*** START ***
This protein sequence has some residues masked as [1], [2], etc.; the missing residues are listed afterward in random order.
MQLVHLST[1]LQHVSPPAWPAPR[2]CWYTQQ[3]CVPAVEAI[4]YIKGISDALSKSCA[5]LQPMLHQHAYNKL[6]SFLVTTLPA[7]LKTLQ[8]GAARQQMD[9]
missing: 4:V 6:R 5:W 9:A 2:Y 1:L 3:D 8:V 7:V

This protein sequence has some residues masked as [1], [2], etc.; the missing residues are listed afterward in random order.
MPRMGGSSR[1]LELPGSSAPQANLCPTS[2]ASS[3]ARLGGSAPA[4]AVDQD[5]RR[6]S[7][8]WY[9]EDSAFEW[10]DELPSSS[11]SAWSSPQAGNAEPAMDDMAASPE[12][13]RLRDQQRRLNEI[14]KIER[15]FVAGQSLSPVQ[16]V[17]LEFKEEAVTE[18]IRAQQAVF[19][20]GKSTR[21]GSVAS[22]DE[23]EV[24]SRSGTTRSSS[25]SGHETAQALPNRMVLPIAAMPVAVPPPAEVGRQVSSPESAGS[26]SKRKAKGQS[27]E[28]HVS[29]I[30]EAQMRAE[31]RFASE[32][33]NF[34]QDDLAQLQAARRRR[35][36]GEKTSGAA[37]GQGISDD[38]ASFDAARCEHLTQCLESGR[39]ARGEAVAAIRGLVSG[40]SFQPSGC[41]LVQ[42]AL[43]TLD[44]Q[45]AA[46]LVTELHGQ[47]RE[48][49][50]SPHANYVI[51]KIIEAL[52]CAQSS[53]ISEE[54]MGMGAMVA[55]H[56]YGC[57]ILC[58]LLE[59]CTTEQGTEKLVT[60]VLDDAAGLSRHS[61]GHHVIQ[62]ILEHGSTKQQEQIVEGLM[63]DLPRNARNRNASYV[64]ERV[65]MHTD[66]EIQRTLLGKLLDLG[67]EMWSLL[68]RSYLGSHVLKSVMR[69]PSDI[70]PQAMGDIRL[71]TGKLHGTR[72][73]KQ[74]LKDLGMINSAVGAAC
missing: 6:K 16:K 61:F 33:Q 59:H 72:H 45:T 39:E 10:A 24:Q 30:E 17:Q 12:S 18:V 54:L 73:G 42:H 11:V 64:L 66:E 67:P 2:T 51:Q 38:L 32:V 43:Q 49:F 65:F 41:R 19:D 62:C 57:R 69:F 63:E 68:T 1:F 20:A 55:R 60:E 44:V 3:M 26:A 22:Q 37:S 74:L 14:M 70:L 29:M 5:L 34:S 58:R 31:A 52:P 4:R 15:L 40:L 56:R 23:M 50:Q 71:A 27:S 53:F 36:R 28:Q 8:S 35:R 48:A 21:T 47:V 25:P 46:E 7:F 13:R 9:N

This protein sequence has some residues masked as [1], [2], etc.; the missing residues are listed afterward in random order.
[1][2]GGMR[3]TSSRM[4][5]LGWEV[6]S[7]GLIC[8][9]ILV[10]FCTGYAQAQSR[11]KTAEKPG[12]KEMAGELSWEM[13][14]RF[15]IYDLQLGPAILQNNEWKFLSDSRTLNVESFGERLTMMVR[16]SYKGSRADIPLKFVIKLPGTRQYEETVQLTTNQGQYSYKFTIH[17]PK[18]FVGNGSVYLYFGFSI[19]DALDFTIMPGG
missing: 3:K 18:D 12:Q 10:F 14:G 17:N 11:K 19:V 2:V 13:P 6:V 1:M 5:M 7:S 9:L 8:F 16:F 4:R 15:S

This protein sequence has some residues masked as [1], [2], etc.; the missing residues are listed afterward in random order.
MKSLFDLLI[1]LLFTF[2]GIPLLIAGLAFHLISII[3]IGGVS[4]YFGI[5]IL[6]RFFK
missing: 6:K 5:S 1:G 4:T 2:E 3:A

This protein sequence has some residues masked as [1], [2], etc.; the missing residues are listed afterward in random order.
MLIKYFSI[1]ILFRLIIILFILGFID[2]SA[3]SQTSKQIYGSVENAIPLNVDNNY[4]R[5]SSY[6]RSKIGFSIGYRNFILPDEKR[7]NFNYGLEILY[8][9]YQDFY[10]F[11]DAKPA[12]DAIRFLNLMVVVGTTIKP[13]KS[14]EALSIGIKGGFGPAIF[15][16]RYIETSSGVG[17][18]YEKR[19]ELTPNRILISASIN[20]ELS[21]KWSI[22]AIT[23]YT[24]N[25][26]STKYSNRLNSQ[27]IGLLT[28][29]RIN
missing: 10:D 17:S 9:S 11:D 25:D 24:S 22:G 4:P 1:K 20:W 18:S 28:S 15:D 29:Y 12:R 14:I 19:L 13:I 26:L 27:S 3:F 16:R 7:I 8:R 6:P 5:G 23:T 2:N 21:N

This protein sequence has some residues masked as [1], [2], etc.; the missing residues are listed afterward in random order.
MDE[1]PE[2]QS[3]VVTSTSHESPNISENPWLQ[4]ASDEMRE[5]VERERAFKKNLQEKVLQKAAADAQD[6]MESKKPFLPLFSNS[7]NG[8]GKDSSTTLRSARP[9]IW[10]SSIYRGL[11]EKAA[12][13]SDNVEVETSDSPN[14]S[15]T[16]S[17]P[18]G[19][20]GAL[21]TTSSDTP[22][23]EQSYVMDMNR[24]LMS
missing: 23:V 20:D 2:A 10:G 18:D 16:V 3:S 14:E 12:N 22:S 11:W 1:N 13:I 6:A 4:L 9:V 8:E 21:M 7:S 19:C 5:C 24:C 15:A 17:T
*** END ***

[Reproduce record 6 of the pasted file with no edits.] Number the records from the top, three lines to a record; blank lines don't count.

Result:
This protein sequence has some residues masked as [1], [2], etc.; the missing residues are listed afterward in random order.
MDE[1]PE[2]QS[3]VVTSTSHESPNISENPWLQ[4]ASDEMRE[5]VERERAFKKNLQEKVLQKAAADAQD[6]MESKKPFLPLFSNS[7]NG[8]GKDSSTTLRSARP[9]IW[10]SSIYRGL[11]EKAA[12][13]SDNVEVETSDSPN[14]S[15]T[16]S[17]P[18]G[19][20]GAL[21]TTSSDTP[22][23]EQSYVMDMNR[24]LMS
missing: 23:V 20:D 2:A 10:G 18:D 16:V 3:S 14:E 12:N 22:S 11:W 1:N 13:I 6:A 4:L 9:V 8:E 21:M 7:S 19:C 5:C 24:C 15:A 17:T